Beyond pharmacy blog
All posts from: February 2012
I am thrilled to say that I am one of 100 Pharmacists and pharmacy technicians that have been selected from over a thousand that applied to be working as a games maker at the 2012 Olympic Games. Why, I hear you wonder would I want to be part of this.Well the answer is simple.
Since 2012 is a leap year, we gain a bonus day next week. Wouldn’t it be great if it was a real bonus — a national holiday?
We all know the expression “seven-year itch”, referring to the notion that married men feel the urge to stray by the seventh year of wedded life. The expression dates from the early 19th century, but it only acquired its popular modern meaning with the success of the 1955 Billy Wilder film “The seven year itch”, starring Marilyn Monroe.
I learnt recently that a literary figure whose works I enjoy began his career as a pharmacist.
A randomly chosen expletive is a natural response to accidentally cutting a finger or stubbing a toe, but a good curse has been shown to serve a useful purpose in such circumstances, by increasing pain tolerance.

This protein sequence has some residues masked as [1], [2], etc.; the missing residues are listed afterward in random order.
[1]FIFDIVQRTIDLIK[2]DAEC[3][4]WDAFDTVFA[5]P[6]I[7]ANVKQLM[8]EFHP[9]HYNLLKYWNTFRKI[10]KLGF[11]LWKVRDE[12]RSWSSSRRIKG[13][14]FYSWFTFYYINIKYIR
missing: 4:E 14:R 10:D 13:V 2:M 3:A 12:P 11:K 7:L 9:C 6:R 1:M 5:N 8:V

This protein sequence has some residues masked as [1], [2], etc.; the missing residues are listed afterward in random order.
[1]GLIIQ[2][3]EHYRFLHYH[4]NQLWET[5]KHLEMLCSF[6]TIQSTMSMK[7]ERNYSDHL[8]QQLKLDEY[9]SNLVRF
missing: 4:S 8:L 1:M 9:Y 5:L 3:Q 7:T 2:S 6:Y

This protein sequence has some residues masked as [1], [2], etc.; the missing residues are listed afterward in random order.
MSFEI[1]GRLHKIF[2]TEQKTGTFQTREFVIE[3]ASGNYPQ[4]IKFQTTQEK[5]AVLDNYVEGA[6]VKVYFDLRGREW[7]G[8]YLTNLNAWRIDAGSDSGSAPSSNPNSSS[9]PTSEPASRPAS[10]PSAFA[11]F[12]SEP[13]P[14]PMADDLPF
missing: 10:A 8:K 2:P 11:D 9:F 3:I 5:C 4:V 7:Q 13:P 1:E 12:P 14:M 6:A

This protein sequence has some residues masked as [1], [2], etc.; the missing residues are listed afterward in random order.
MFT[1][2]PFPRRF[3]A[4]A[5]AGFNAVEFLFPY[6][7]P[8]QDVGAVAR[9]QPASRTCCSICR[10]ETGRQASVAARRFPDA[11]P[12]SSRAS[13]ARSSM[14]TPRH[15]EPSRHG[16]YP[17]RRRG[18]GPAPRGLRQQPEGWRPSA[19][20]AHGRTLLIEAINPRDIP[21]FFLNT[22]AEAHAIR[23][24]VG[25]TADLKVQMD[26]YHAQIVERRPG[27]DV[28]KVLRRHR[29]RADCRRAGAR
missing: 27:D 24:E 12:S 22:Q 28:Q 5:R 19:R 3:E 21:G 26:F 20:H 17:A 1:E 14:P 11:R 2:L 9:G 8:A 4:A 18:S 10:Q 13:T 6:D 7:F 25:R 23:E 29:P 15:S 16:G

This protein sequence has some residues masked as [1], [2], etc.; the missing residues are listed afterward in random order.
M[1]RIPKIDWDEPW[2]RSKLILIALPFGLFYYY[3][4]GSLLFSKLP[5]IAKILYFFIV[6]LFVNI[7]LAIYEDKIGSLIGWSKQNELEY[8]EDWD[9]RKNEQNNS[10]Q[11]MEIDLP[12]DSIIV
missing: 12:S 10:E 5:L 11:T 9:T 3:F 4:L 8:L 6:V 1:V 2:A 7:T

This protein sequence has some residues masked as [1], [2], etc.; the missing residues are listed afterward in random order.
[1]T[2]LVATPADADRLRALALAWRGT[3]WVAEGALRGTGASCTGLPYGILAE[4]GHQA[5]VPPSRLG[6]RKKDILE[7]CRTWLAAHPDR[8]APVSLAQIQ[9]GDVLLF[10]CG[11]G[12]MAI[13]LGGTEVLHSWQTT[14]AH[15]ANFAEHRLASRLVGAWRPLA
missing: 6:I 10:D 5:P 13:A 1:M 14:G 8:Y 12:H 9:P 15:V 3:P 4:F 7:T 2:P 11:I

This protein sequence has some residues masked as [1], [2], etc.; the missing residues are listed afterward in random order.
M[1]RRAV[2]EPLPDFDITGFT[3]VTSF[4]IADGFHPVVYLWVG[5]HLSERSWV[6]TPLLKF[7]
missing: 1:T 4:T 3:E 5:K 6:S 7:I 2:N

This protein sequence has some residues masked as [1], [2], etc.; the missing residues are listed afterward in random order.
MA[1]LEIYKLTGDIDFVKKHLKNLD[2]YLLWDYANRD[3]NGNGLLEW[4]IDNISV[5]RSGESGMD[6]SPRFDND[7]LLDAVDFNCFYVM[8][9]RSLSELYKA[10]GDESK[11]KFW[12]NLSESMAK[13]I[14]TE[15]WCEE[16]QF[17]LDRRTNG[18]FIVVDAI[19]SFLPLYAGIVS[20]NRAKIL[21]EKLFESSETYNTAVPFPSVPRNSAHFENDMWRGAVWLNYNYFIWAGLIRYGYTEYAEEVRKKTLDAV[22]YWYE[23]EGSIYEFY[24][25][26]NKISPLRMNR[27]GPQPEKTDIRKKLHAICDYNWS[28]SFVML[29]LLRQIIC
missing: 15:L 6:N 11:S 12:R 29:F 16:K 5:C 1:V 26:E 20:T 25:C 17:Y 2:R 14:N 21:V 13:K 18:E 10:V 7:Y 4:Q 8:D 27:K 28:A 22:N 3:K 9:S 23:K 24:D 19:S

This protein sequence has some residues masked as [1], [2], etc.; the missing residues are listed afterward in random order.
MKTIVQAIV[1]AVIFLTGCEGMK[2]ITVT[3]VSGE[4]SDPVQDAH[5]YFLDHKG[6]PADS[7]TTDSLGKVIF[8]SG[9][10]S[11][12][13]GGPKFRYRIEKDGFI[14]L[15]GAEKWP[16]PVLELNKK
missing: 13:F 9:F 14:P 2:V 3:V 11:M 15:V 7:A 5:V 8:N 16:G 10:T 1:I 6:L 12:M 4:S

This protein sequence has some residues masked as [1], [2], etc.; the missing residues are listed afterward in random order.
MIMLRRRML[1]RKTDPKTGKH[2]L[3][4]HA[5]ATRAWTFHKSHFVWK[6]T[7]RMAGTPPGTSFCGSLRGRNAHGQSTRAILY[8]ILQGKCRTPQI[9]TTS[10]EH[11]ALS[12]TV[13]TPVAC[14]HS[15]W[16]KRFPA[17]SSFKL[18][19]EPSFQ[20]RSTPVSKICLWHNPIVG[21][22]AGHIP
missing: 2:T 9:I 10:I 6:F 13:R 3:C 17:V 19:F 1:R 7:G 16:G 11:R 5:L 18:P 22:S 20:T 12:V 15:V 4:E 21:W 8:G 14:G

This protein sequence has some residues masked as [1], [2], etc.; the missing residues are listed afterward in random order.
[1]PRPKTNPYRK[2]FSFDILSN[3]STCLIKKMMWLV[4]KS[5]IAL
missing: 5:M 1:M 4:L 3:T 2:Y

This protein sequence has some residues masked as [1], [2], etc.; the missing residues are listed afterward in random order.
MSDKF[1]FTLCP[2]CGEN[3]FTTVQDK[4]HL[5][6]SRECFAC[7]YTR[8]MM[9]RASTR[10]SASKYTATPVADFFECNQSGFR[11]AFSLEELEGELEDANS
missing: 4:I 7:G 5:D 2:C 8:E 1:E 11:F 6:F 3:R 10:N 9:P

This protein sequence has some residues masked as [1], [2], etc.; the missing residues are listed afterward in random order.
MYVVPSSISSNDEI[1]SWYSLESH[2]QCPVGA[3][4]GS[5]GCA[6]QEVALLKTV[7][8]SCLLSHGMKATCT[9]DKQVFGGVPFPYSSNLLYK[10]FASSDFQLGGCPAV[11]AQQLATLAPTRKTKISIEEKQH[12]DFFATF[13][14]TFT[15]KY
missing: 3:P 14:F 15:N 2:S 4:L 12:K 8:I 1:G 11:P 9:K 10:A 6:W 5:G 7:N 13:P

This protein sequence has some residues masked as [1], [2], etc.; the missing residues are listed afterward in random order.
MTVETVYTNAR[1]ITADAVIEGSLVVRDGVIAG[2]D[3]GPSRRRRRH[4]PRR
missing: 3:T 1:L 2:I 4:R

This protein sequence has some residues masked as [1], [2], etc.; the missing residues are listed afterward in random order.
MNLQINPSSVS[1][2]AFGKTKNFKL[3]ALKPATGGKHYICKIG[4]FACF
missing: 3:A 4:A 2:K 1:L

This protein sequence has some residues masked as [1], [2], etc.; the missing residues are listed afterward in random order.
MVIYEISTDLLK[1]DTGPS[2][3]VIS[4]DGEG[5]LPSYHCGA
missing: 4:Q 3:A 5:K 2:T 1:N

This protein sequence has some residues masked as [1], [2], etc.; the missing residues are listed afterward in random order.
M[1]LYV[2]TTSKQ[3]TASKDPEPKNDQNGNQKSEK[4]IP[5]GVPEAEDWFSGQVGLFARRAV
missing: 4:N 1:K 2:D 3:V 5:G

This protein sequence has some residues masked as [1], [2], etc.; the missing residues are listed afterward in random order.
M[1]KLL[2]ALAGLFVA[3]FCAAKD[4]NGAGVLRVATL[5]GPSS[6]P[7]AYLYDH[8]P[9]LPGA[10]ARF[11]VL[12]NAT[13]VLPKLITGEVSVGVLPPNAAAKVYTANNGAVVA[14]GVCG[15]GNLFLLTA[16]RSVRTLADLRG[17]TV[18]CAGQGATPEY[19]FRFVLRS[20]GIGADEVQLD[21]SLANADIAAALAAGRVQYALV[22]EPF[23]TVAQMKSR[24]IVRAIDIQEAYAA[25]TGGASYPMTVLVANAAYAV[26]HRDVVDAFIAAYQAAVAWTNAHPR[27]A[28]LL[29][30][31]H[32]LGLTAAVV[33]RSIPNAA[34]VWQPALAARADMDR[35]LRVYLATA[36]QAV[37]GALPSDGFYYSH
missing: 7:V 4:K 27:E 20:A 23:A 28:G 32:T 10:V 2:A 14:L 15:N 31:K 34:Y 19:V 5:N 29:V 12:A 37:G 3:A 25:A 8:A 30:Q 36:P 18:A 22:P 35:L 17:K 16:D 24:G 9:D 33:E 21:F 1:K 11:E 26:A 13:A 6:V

Amerigo Vespucci, the man after whom America was named, died 500 years ago this week. The Italian explorer, financier, navigator and cartographer made at least three voyages to the New World, and became Spain’s chief of navigation.
The Bowl of Hygieia has been used as a symbol of the pharmaceutical profession for over 200 years, at least since 1796 when it was used on a coin minted for the Parisian society of pharmacy. It was later been adopted by a number of national pharmacy associations, including those of the US, Canada, Australia and Pakistan, as well as the International Pharmaceutical Federation.
Parkinson’s disease attacks the substantia nigra of the brain, which is responsible for the control of movement. In Parkinson’s sufferers, damage to the mitochondria in the dopaminergic neurones of the brain, along with a build-up of harmful by-products, causes depletion of these neurones.
Sunday 12 February 2012 marks the 400th anniversary of the death of Christopher Clavius, the Jesuit mathematician and astronomer, who was born in Bamberg, Franconia (now part of Bavaria), on 25 March 1538.
Having written before about graphene, Hourglass was interested to see some new research published in Nature Materials on this extremely thin nanomaterial, which is derived from graphite.
Which of your personal values would you refuse to disavow even if you were offered money to do so? Researchers from Emory University in the US have conducted a neuro-imaging study with the aim of finding out how people make decisions relating to values they hold dear.
Readers will no doubt know that 7 February 2012 marks the bicentenary of the birth of Charles Dickens. But how many will know of his link with Great Ormond Street Children’s Hospital?
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